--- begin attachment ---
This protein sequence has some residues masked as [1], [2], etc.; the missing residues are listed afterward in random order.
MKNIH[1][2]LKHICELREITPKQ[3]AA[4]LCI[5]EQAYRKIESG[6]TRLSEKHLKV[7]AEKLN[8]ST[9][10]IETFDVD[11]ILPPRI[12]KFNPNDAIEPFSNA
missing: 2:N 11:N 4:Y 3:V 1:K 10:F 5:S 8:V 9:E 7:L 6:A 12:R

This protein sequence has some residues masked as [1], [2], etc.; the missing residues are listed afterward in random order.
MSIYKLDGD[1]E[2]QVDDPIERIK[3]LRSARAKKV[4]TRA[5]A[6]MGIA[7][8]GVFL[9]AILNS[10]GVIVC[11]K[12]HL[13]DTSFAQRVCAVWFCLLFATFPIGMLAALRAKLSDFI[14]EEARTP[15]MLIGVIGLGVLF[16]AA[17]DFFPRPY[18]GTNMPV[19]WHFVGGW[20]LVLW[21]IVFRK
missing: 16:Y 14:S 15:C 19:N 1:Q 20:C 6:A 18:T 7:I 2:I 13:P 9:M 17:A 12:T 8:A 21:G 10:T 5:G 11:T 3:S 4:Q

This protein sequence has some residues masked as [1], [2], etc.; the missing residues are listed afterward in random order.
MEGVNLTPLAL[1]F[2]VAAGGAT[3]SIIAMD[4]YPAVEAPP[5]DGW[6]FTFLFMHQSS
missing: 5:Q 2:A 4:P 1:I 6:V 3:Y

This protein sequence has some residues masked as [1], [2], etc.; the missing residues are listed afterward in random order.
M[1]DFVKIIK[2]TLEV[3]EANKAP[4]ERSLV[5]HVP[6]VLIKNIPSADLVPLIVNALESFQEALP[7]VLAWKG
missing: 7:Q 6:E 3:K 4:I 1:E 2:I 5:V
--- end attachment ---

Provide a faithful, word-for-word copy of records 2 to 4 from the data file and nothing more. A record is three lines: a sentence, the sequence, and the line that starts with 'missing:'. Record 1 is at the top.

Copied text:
This protein sequence has some residues masked as [1], [2], etc.; the missing residues are listed afterward in random order.
MSIYKLDGD[1]E[2]QVDDPIERIK[3]LRSARAKKV[4]TRA[5]A[6]MGIA[7][8]GVFL[9]AILNS[10]GVIVC[11]K[12]HL[13]DTSFAQRVCAVWFCLLFATFPIGMLAALRAKLSDFI[14]EEARTP[15]MLIGVIGLGVLF[16]AA[17]DFFPRPY[18]GTNMPV[19]WHFVGGW[20]LVLW[21]IVFRK
missing: 16:Y 14:S 15:C 19:N 1:Q 20:C 6:A 18:T 7:I 2:I 13:P 9:M 17:A 12:T 8:A 21:G 10:T 5:G 11:T 3:S 4:Q

This protein sequence has some residues masked as [1], [2], etc.; the missing residues are listed afterward in random order.
MEGVNLTPLAL[1]F[2]VAAGGAT[3]SIIAMD[4]YPAVEAPP[5]DGW[6]FTFLFMHQSS
missing: 5:Q 2:A 4:P 1:I 6:V 3:Y

This protein sequence has some residues masked as [1], [2], etc.; the missing residues are listed afterward in random order.
M[1]DFVKIIK[2]TLEV[3]EANKAP[4]ERSLV[5]HVP[6]VLIKNIPSADLVPLIVNALESFQEALP[7]VLAWKG
missing: 7:Q 6:E 3:K 4:I 1:E 2:I 5:V